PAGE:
Use of the Juul e-cigarette device among adolescents and young adults increased significantly from 2018 to 2019, according to a study published online Tuesday, Jan. 21, by JAMA Pediatrics.
The study, funded by the anti-smoking nonprofit Truth Initiative, mainly focused on Juul devices because they dominate the U.S. market: Juul currently accounts for 64.4% of e-cigarette sales. Juul Labs is partially owned by tobacco company Altria.
Surveys of representative samples of people ages 15‒34 found that the percentage who said they had ever used a Juul device increased from 6% in 2018 to 13.5% in 2018. The percentage of those who said they were current Juul users, i.e., they had used a Juul device at least once in the past 30 days, increased from 3.3% in 2018 to 6.1% in 2019.
The results indicate “an unprecedented increase in tobacco product use among young people in the United States,” the study’s authors wrote.
Juul use increased for every age group, but use varied between groups:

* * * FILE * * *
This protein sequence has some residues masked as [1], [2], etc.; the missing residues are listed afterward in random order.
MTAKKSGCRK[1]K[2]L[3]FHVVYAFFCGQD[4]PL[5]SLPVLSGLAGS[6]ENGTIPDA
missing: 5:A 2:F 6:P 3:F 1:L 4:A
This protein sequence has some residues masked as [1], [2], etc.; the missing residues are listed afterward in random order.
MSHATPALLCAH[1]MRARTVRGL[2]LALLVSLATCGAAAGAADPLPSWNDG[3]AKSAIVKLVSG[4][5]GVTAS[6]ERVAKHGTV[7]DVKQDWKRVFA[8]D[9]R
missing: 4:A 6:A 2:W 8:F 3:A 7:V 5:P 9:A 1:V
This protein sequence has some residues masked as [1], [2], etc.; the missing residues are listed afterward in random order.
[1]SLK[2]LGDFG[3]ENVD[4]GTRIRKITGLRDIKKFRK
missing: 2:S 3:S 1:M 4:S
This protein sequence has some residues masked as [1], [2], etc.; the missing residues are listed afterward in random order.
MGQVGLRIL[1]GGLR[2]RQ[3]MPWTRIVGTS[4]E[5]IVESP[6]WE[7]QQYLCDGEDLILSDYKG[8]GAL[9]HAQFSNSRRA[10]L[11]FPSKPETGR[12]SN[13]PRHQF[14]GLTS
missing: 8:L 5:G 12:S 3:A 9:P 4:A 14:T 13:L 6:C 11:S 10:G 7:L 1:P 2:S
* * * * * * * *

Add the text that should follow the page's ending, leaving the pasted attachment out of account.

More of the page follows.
- The highest use was among participants ages 18‒20, with 23.9% saying they had ever used a Juul device and 12.8% saying they were current users in 2019.
- The second-highest use was among participants ages 21‒24, with 18.1% saying they had ever used a Juul device and 8.2% saying they were current users in 2019.
- Among participants ages 15‒17, 15.9% had ever used a Juul device and 7.8% were current users in 2019.
- The least use was among participants ages 25‒34, with 8.2% saying they had ever used a Juul device and just 2.9% saying they were current users in 2019.
The study’s authors wrote that the higher use of Juul among younger people compared to the oldest age group in the study likely reflects the tobacco industry’s documented promotion of vaping through social media and other youth-friendly outlets and the industry’s array of youth-appealing flavors, which were widely available at the time of the study. The Food and Drug Administration released a guidance Jan. 2 prioritizing enforcement against flavored, cartridge-based e-cigarette products, with exemptions for menthol and tobacco flavors.
“Findings of this study underscore the critical need for increased e-cigarette product regulation at the federal, state, and local levels to help reduce access to, appeal of, and exposure to promotional efforts in order to protect society’s youngest and most vulnerable,” the study’s authors wrote. “States, in particular, play a key role in addressing the crisis by implementing policies to prevent youth use. We believe future research and regulation efforts must arrest the e-cigarette epidemic in order to prevent another generation from becoming lifelong tobacco users.”
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